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What could be happening? 

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Total Posts: 10

Joined 2013-06-18

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I have Bombus Hypnorum nesting in the bird box in the garden. Today, I found three bumblebees that were dismembered. One’s head had come away (and it was sitting a few milimetres from their body) and soon after found another one that was missing their abdomen (again, nearby).  Another’s leg was sitting next their body.
All in all I found about 6/7 dead bumblebees, 3 of which had been dismembered in some way.

Are ants chewing up my dead bumblebees?

     
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Total Posts: 17

Joined 2013-07-05

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Could be wasps.

http://nurturing-nature.co.uk/gardening-for-wildlife/wasp-attacking-and-killing-honey-bee-next-to-bust-hives/

Birds also do this.

Although the article relates to wasps killing honeybees, I would think the same could happen to bumble bees.

     
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Total Posts: 216

Joined 2012-05-24

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Hi Alice,

I’ve had colonies of Tree Bumblebees in my garden over several years now.
They are located in a bird box high up on a wall, with covered water butts underneath.
Most days I find one or two dead bumblebees around beneath the nestbox; also sometimes disabled B. hypnorum drones crawling around in this area with one wing looking as though it is dislocated.

So, I suspect a local wasp colony has discovered the free corpses beneath your bumblebee colony and are dismembering the corpses.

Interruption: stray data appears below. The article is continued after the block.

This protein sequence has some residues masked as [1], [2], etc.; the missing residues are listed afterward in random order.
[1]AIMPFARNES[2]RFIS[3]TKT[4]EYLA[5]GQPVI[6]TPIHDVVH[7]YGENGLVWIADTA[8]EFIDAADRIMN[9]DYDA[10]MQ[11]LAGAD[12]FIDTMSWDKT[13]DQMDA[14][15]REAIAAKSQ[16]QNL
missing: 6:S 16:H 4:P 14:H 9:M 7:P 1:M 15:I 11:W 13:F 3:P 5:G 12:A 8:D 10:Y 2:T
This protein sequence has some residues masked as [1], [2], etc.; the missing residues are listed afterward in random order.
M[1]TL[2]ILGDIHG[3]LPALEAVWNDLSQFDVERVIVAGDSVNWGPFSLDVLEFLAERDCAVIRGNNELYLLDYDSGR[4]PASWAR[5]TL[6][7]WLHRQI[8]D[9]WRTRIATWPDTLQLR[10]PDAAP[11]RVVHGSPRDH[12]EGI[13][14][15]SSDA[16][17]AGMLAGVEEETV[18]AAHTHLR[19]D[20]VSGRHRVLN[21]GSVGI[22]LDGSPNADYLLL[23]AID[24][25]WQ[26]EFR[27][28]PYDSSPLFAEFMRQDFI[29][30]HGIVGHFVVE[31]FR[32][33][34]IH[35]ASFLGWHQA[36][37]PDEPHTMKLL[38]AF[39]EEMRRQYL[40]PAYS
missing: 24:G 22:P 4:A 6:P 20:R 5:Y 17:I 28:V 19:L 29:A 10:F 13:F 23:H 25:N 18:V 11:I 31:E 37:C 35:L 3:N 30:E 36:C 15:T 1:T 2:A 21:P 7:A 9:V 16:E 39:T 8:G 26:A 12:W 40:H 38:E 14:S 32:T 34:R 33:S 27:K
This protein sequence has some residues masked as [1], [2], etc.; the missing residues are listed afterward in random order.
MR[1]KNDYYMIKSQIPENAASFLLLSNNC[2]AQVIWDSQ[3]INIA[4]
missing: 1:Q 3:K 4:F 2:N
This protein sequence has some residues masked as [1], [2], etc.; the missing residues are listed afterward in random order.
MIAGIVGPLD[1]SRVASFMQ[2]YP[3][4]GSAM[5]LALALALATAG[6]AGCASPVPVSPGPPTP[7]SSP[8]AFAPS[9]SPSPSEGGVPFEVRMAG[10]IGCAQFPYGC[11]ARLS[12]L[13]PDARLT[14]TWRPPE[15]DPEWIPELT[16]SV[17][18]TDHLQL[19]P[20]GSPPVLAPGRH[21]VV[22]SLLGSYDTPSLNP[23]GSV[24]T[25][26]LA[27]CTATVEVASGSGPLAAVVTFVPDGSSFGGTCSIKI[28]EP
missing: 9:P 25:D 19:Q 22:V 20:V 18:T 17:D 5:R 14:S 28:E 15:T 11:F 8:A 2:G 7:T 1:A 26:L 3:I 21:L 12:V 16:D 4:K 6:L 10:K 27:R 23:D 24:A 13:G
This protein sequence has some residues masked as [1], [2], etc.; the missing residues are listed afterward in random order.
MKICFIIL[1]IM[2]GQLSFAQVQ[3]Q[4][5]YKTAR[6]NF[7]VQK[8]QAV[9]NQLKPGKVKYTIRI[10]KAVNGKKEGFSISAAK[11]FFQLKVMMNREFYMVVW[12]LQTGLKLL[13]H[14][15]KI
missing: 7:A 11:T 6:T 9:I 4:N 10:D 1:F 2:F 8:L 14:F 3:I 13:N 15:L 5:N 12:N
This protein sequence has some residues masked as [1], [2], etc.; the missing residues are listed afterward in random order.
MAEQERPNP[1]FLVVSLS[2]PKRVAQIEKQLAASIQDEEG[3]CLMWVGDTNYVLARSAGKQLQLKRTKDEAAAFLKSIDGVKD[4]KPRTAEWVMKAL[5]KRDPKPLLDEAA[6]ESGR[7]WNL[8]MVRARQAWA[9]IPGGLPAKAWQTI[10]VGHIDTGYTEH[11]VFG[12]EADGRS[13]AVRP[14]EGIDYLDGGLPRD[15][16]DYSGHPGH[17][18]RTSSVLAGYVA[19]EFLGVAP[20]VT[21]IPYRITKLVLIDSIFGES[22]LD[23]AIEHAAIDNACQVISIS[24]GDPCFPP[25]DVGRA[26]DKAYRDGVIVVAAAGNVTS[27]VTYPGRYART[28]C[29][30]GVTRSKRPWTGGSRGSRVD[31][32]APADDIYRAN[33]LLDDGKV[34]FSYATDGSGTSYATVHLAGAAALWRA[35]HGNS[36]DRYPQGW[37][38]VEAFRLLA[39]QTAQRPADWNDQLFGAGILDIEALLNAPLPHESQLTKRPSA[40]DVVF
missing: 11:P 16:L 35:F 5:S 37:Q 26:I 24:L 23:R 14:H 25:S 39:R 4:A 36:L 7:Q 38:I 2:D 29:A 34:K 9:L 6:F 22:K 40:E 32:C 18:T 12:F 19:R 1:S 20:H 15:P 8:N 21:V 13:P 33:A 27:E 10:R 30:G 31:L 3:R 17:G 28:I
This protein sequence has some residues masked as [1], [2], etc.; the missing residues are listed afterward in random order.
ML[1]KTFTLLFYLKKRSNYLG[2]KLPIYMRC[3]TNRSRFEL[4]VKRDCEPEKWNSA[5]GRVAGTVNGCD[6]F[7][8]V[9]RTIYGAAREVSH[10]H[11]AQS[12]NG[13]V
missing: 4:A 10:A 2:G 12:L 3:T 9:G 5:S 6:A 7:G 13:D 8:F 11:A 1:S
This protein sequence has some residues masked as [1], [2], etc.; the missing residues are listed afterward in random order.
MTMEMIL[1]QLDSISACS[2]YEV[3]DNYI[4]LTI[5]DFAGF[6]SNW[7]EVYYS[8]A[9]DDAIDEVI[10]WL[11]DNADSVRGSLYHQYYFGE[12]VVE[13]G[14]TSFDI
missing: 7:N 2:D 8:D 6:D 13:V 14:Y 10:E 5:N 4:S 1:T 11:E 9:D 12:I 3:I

I’ve also seen them dismember a BB that was sleeping out in a Vipers Bugloss plant.  All that was left afterwards were legs and wings.
The main target is usually the thorax, which is full of meaty muscles !

Could this fit with what you are observing ?

Clive

     
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Total Posts: 10

Joined 2013-06-18

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It could fit, but the thing is I never see wasps in my garden and I certainly haven’t seen them attacking any of my bumblebees, so while that could be the cause I don’t think it is.
I once found a dead bumblebee covered in ants in the garden, and they had chewed into his body.
I was also playing with the idea that the bumblebees could chew up the dead ones and remove them from the nest bit by bit, but since the dismembered pieces were so close together, it doesn’t seem likely.

Curious grin

     
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Total Posts: 216

Joined 2012-05-24

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Hi again Alice,

I’m attaching some photos showing a wasp predated bumblebee (B. terrestris/lucorum) that made the mistake of using the same overnight sleeping position in a Vipers Bugloss plant.
In the last photo the remains of the bee are partly obscured by a shed flower petal that had settled on the bee’s leg and then got stuck.

Clive

     

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Total Posts: 10

Joined 2013-06-18

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Oh, dear. He is very mangled.
The bumblebees that I found weren’t in any similar state to that poor fellow.
I have looked into the diets of ants and they will eat insects, so I am quite sure that is what’s going on. It seems they’re scavenging grin